Could there be anything more petty and dumb than the idea that a major professional sports franchise shouldn’t retire the jersey of by far the greatest player in its history just because that player exercised his lawful free agency rights as a 25-year-old? Technically, probably just the owner of that franchise and the legions of insanely entitled fanboys that cheer him on.
Anyway, it’s what we have to hear about again on Cleveland talk radio today with the Cavs set to play the Heat tonight in Miami, so it’s as good a time as any to remember: Even if you hadn’t rocketed to impossible fame and fortune from the back seat of your homeless crack-addicted single-mother’s car by the age of 18 to find yourself in the employ of a gilded loan shark who, along with everyone else around you, could do nothing but bend over for you at every turn for seven-plus years out of fear of running a gravy train off the tracks … even if that wasn’t you, and as much as you might have or should have understood how much you were going to hurt the people of Northeast Ohio if you left … you might still have had really good reasons to decide you didn’t want to work for a guy like Dan Gilbert anymore.
A number of which might have nothing to do with his organization’s inability over seven years to give you a teammate who was any better than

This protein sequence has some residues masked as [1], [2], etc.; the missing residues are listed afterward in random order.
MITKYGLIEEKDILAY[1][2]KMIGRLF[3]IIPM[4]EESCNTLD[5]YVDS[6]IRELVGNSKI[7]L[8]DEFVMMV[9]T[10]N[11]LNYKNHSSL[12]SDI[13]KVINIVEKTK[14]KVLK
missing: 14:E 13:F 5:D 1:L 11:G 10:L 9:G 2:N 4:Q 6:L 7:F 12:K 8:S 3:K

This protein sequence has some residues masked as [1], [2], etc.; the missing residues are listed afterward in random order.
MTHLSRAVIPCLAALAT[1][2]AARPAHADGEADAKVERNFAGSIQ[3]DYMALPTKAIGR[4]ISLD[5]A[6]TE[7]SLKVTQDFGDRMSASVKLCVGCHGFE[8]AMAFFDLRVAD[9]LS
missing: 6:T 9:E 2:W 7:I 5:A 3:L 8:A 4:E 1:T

Mo Williams D Block! Anderson Varejao, that are strongly suggested by certain especially useful pages on the internet.
Like this Crain’s Detroit report on a lawsuit brought by loan officers who worked for Gilbert’s Quicken Loans who alleged that Quicken unlawfully withheld overtime pay despite having created “a [work] environment where they are forced to sell at all times and are chastised for working less than 60- to 70-hour weeks”:
[An attorney for plaintiffs] pointed to a Gilbert e-mail telling employees to have a nice Thanksgiving, but adding: “How many mortgages will you sell at your Thanksgiving dinner?”
Gilbert said friends and family of employees are given a discount on loans and are encouraged to promote the products.
“That was kind of tongue-in-cheek,” Gilbert said. “The rates had come down, and we had some great products, so there was some truth to it.”
Gilbert also responded to an e-mail Lukas displayed in which Gilbert equated the time people spend at Quicken as being a time in their life that “passes in a moment but leaves a memory that lasts forever,” similar to the birth of a child or hitting a home run in the bottom of the ninth inning in a big game.
“I send e-mails like this from time to time,” Gilbert said. “I’ve had fun with them. They’re meant to motivate people.“
And this, from the Center for Public Integrity, on Quicken’s “high-pressure salesmanship to target elderly and vulnerable homeowners, as well as misleading borrowers about their loans, and falsifying property appraisals and other information to push through bad deals”: